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08 January 2021

Chiamaka Nwosu

Chiamaka Nwosu is a current PhD student at King's Business School.

Chiamaka Nwosu
Chiamaka Nwosu is a current PhD student at King's Business School.

Tell us a little bit about your PhD research topic. Who is/was your supervisory team?

My supervisors are Mary O’Mahony and Pierre Louis Vezina. My dissertation is on the quality of education in the UK, specifically looking at how the development of cognitive skills (particular numeracy and literacy) has changed over time by comparing different cohorts.

Another strand of my research looks at the effect of study abroad on academic achievement, and the last piece of research is on the ethnicity attainment gap, and the effect of contextual admission offers on attainment. The Office of National Statistics (ONS) through its partnership with the Economics and Statistics Centre of Excellence (ESCoE) also funds my research.

What are your research interests and how did/have they evolve?

Broadly speaking, my research interest is higher education. I originally wanted to study the internationalization of higher education, but it has now evolved into the quality of education provision and inequalities in the access to education.

What motivated you to do a PhD and what were you doing before? 

I studied Economics at the undergraduate and masters level, in Nigeria and the United States respectively. Before the PhD, I was working as a consultant at the Migration Policy Institute in Washington DC before relocating to Italy to take up a role as a quantitative analyst in the Economics and Statistics Division of the Food and Agriculture Organization of the United Nations (FAO) for a few years. While at the UN, I was exposed to several projects on education and realized I wanted to explore this research area a little more in depth, so I applied for the PhD.

What have you most enjoyed about your PhD?

I have really enjoyed studying in London, meeting and working with like-minded researchers, having the opportunity to teach the subjects I love, as well as being able to present my research at conferences and seminars in several countries

What were some of the challenges of PhD research and how did you overcome them?

As with any quantitative research study, the major challenge I’ve faced is limited access to data. I’ve sometimes had to source new data when my first choice of data was unavailable or tweak my methodology to account for these changes.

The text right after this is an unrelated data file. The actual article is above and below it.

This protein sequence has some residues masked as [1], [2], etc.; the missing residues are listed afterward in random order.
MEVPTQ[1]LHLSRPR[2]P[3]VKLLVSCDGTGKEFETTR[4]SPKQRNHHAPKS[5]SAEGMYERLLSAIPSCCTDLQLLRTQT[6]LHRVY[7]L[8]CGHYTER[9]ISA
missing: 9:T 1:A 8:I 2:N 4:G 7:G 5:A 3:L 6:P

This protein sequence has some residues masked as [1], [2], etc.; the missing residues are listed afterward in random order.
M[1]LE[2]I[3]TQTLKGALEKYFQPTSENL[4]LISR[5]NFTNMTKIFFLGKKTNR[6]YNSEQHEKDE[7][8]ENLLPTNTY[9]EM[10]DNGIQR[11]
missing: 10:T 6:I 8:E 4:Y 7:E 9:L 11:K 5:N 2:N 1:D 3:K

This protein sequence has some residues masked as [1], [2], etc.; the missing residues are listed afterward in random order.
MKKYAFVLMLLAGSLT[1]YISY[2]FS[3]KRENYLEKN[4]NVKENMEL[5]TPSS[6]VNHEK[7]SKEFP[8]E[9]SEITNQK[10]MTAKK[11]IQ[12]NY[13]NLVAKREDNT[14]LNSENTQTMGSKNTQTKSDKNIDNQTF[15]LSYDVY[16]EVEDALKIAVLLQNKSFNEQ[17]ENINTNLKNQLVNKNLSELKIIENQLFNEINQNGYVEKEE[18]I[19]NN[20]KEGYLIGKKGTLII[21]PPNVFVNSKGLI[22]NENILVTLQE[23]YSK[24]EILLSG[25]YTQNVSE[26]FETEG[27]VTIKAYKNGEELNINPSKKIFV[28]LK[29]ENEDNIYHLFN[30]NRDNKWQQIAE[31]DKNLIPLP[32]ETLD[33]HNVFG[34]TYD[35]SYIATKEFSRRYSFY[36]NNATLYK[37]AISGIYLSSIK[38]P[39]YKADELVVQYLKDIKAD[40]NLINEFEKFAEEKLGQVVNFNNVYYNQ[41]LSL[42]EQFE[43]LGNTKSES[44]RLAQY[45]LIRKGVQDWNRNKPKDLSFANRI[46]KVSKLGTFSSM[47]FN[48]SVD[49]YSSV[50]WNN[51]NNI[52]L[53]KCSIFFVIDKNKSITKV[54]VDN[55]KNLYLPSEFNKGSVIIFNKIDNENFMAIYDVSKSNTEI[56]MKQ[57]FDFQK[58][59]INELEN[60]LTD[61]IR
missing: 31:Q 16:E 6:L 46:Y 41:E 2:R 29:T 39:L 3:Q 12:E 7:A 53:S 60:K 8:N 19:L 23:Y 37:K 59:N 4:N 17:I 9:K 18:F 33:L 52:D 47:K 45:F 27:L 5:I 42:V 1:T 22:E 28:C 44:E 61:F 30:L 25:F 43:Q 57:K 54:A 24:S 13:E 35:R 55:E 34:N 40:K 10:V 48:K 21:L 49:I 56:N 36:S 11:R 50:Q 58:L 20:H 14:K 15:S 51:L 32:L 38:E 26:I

Transitioning from student to researcher was not really difficult for me mostly because I had over five years of work experience before starting the PhD. With a lot of my projects at work, I was able to conduct my own research from start to finish, which helped me learn the art of working independently.

Why did you choose King’s Business School?

When I was looking for a PhD program, I spent a lot of time researching the work of top researchers in my chosen field and found a good match with the academics at the King’s Business School. The funding opportunity ESCoE offered me also aligned perfectly with my research interests.

What do you like most about studying London? Has it provided you with more opportunities?

Studying in London has been amazing because it gives you the opportunity to build a really strong network. There are always seminars and events going on and plenty of chances to present your research and receive valuable feedback.

What are your career aspirations? How has your time at King’s Business School influenced your thinking?

I’ve always been interested in the field of international development but have grown to love academia through my experience as a PhD researcher. I would ideally want to combine a career in academia with work in the international development space.

How do you think your experience at King’s Business School will shape your career?

While at King’s, I’ve had the opportunity to teach some interesting subjects through my role as a teaching assistant. I’ve also been able to collaborate on several research projects as part of my PhD. This valuable experience would shape my career by helping me define what areas of economics I find fascinating and would like to explore further, as well as what areas I would rule out now that I’ve had more knowledge.

What advice would you give to those looking to study for a PhD in your subject area?

My advice to anyone thinking about a PhD in Economics would be to decide on a research area beforehand because this will give you enough time to think about a feasible methodology and potential data sources which would make your experience as seamless as possible. I would also add that some work experience in your field of interest would add a lot of value by strengthening your research skills.